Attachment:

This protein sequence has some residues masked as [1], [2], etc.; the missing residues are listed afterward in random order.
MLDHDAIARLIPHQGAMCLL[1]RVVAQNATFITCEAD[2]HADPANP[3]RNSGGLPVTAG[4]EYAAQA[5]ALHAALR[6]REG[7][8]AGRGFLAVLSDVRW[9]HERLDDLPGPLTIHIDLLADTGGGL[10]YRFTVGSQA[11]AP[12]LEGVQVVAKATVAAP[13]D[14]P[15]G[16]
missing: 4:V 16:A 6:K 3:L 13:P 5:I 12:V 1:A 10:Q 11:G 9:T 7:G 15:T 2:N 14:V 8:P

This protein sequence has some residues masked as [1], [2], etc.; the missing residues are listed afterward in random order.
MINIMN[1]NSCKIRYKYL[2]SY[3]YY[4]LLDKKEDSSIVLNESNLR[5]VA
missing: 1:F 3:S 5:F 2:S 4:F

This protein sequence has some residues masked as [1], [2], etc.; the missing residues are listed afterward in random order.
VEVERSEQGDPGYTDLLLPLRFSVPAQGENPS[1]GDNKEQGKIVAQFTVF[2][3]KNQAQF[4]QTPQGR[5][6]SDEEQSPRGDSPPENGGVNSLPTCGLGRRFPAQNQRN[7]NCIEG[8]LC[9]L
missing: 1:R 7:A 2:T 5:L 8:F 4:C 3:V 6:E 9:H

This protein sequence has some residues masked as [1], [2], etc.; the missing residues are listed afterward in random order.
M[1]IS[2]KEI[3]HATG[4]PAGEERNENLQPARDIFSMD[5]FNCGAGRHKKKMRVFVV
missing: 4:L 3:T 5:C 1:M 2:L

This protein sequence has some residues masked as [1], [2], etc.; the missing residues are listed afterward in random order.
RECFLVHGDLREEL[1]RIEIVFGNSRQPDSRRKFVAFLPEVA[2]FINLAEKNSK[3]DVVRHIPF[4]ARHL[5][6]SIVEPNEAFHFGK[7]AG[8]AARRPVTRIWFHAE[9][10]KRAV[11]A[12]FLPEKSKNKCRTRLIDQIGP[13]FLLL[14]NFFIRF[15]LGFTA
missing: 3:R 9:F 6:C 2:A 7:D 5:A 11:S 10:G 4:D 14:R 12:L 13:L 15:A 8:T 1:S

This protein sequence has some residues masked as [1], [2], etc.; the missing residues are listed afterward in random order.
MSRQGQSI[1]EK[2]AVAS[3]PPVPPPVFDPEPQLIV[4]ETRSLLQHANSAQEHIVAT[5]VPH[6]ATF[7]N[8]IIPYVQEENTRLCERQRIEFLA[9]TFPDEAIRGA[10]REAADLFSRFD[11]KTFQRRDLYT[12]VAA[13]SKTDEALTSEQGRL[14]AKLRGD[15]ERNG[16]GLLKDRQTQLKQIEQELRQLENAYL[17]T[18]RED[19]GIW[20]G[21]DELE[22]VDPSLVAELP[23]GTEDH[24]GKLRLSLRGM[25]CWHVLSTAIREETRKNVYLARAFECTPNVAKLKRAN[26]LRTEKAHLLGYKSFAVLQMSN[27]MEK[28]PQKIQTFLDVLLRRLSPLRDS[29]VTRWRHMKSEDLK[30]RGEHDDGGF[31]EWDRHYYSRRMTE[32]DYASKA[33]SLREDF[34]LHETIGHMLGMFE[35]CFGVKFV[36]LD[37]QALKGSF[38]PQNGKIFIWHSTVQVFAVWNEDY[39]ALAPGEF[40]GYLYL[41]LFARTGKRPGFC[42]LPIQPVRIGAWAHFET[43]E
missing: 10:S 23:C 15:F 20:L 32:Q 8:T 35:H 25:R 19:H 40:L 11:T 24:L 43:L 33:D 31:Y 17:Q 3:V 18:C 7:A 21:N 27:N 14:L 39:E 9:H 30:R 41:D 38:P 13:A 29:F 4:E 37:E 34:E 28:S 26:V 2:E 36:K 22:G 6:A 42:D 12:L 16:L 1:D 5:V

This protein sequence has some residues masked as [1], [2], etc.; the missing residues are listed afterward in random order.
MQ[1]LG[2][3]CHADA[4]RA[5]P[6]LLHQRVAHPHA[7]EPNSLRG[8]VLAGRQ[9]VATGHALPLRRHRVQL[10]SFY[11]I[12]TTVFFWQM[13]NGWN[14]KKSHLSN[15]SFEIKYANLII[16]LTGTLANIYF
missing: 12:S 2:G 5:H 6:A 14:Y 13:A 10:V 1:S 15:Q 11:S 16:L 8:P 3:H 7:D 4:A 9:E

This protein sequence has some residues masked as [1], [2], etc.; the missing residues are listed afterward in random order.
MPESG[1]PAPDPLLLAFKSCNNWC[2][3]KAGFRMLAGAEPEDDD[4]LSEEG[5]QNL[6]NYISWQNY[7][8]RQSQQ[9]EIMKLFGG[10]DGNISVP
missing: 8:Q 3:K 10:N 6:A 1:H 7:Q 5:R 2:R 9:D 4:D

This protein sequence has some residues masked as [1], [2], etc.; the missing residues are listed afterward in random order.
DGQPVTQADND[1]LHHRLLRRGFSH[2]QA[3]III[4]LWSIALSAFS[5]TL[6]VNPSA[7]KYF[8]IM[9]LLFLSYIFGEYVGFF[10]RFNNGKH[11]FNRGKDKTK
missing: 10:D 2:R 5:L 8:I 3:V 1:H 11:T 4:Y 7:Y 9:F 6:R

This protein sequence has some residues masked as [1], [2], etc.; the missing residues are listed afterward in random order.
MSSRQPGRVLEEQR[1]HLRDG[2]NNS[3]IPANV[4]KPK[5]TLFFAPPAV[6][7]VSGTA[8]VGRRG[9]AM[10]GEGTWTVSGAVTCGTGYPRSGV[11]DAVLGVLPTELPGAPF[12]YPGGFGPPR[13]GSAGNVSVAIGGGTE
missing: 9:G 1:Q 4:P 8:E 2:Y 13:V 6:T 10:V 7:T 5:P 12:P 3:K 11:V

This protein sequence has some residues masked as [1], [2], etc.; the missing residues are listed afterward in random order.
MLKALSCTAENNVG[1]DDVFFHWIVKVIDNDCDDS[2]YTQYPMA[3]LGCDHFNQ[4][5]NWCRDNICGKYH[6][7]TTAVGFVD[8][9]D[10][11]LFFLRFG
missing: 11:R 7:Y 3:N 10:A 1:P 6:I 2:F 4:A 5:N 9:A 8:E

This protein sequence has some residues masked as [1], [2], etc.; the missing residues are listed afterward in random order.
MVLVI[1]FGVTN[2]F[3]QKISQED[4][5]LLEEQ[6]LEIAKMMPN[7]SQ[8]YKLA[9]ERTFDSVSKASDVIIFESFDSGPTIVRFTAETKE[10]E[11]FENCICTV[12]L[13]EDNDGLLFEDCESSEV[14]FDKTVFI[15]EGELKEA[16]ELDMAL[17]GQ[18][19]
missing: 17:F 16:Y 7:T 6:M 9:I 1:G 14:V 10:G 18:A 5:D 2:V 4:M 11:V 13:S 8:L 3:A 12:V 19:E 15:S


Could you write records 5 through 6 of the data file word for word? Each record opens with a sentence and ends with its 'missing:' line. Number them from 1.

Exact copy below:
This protein sequence has some residues masked as [1], [2], etc.; the missing residues are listed afterward in random order.
RECFLVHGDLREEL[1]RIEIVFGNSRQPDSRRKFVAFLPEVA[2]FINLAEKNSK[3]DVVRHIPF[4]ARHL[5][6]SIVEPNEAFHFGK[7]AG[8]AARRPVTRIWFHAE[9][10]KRAV[11]A[12]FLPEKSKNKCRTRLIDQIGP[13]FLLL[14]NFFIRF[15]LGFTA
missing: 3:R 9:F 6:C 2:A 7:D 5:A 11:S 10:G 4:D 14:R 12:L 13:L 15:A 8:T 1:S

This protein sequence has some residues masked as [1], [2], etc.; the missing residues are listed afterward in random order.
MSRQGQSI[1]EK[2]AVAS[3]PPVPPPVFDPEPQLIV[4]ETRSLLQHANSAQEHIVAT[5]VPH[6]ATF[7]N[8]IIPYVQEENTRLCERQRIEFLA[9]TFPDEAIRGA[10]REAADLFSRFD[11]KTFQRRDLYT[12]VAA[13]SKTDEALTSEQGRL[14]AKLRGD[15]ERNG[16]GLLKDRQTQLKQIEQELRQLENAYL[17]T[18]RED[19]GIW[20]G[21]DELE[22]VDPSLVAELP[23]GTEDH[24]GKLRLSLRGM[25]CWHVLSTAIREETRKNVYLARAFECTPNVAKLKRAN[26]LRTEKAHLLGYKSFAVLQMSN[27]MEK[28]PQKIQTFLDVLLRRLSPLRDS[29]VTRWRHMKSEDLK[30]RGEHDDGGF[31]EWDRHYYSRRMTE[32]DYASKA[33]SLREDF[34]LHETIGHMLGMFE[35]CFGVKFV[36]LD[37]QALKGSF[38]PQNGKIFIWHSTVQVFAVWNEDY[39]ALAPGEF[40]GYLYL[41]LFARTGKRPGFC[42]LPIQPVRIGAWAHFET[43]E
missing: 10:S 23:C 15:F 20:L 32:Q 8:T 35:H 25:R 19:H 40:L 11:T 24:L 43:L 33:D 31:Y 17:Q 3:V 18:C 7:A 21:N 27:N 14:L 39:E 9:H 30:R 41:D 38:P 13:A 29:F 4:E 37:E 34:E 28:S 26:V 2:E 36:K 22:G 6:A 42:D 12:L 16:L 1:D 5:V